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Impingement Syndrome

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Shoulder Conditions

Shoulder Physicians

Michael A. Campbell
D.O.
Corey R. Troxell
DO
Gary M. Zartman
MD
Joy L. Long
MD
Mark K. Perezous
MD
Michael J. Bercik
Jr.

Sports Medicine Conditions

Sports Medicine Physicians

James A. Rochester
M.D.
Michael A. Campbell
D.O.
Corey R. Troxell
DO
Joy L. Long
MD
Mark K. Perezous
MD

Shoulder impingement syndrome, also called swimmer’s shoulder or thrower’s shoulder, is one of the most common causes of shoulder pain. It occurs when the rotator cuff tendons become impinged, or pinched, as they pass through the shoulder joint.

Impingement syndrome often follows injury to a rotator cuff tendon, but may come on gradually as a result of a rotator cuff that is not working properly or activities with repetitive overhead motions, such as throwing a baseball, swimming the butterfly, serving a tennis ball, or simply painting a wall.

Individuals with impingement syndrome often complain of these symptoms:

  • Pain in the front and on the side of the shoulder
  • Pain or weakness when reaching overhead, out to the side, or behind the body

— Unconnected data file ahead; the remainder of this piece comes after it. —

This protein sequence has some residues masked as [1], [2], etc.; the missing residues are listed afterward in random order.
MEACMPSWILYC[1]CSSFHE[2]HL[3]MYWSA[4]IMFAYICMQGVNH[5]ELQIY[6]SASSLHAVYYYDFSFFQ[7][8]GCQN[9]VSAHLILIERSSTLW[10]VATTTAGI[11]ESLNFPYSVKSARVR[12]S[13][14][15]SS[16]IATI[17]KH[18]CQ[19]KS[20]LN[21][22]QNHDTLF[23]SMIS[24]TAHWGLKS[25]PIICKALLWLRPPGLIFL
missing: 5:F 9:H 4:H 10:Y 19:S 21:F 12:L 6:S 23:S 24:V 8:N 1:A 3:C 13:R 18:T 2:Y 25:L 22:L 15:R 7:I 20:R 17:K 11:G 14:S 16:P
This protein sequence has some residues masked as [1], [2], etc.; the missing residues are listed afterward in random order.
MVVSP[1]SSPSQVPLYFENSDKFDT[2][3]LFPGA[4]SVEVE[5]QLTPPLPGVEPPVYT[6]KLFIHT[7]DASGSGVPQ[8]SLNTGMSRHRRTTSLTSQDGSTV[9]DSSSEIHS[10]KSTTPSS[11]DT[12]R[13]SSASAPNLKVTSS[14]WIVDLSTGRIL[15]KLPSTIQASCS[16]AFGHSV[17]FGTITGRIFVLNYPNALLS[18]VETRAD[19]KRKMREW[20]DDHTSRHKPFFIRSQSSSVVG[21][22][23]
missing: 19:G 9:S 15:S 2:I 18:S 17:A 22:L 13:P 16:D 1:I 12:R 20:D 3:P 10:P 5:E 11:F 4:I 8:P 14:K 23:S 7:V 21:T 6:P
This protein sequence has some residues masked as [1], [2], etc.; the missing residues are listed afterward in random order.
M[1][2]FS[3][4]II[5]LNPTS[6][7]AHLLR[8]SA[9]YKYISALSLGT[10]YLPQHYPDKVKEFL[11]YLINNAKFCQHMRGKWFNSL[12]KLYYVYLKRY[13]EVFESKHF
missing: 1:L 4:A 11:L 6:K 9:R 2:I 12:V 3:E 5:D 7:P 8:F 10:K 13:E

• Pain with pushing, pulling or throwing motions
  • Pain and discomfort when attempting to sleep on the affected side
  • Pain and stiffness radiating down the arm

 

If you have any of these symptoms, consult with a shoulder specialist at Lancaster Orthopedic Group. He or she will evaluate your symptoms, assess your shoulder strength and motion, and may obtain an X-ray or an MRI to identify other conditions that could be contributing to your discomfort, such as bone spurs or abnormalities, or arthritis.

Conservative treatment for impingement syndrome consists of anti-inflammatory medications, ice, and resting the shoulder until the symptoms subside. If there is no rotator cuff tear, a cortisone injection may help decrease the inflammation. Physical therapy may also help strengthen the rotator cuff tendons. If these treatments do not result in improvement, surgical intervention may be recommended.

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